For SO-50, set up your radio to tune for the Doppler effect on the 440 downlink. Start listening above the center frequency[5]- you will acquire the satellite sooner and clearer. When the downlink gets scratchy or fuzzy, tune down 5KHz at a time, and reception should be clearer. Only transmit when you can clearly hear the satellite. Follow the signal down in frequency as the pass continues. The new AO-85 is a little different, with its 2M downlink and 440 uplink (see the frequency charts that follow).

Don't hold your whip antenna upright. Held in a vertical position, your transmitted signal is hitting land-based receivers. You need to tilt your HT’s antenna so that it is perpendicular to the airborne satellite. Very few of the ham satellites are land-based (grin), so you must TILT your antenna about the same amount as the satellite's ELEVATION. You’ll quickly get the hang of it -and hear the difference! You’ll have best results with a modest beam or Yagi.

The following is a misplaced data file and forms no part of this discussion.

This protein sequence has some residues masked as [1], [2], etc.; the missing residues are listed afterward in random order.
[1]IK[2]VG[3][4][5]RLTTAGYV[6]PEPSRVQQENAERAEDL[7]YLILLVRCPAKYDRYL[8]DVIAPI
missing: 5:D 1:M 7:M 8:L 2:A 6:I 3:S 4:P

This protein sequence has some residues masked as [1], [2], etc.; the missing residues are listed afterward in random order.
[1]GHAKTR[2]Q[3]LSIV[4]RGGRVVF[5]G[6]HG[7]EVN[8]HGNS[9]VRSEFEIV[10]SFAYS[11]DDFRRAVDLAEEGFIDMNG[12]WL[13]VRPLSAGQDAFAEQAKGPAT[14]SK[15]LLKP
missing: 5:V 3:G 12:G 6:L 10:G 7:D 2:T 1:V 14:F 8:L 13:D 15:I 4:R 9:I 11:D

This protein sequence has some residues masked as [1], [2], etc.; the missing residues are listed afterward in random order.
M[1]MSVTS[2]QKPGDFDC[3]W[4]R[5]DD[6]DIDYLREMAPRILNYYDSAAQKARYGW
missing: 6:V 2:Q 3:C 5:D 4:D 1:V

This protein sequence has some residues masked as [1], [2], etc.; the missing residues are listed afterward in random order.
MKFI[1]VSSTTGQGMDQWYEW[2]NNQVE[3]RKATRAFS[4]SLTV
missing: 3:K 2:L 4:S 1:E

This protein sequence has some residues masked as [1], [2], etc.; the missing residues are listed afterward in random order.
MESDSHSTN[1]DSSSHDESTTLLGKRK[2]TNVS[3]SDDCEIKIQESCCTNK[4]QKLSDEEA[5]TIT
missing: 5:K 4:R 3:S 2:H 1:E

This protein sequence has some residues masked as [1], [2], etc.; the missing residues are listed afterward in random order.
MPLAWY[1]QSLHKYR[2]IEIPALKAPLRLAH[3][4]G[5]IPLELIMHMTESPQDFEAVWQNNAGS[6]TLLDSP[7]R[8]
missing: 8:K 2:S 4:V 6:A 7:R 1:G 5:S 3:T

Ideally, we should be working the satellites in full duplex mode, where we can simultaneously listen to the downlink as we are transmitting. Although this method is preferred, it is not mandatory: Carefully monitor the downlink, and wait for a break in the conversations to announce yourself. You might find it helpful to record your sessions for later review. Even if you don’t make a contact during a pass, a recording can help you recognize the callsigns and voices of other operators. Pocket recorders or smartphone apps are great for this. If working full-duplex, use an earpiece or headphones to monitor the downlink and avoid acoustic feedback.

Knowing your grid square - and having a grid square map - is a quick way of identifying locations of what you will hear. The ARRL and Icom have grid square maps: Icom’s is free and available at better ham radio stores[6].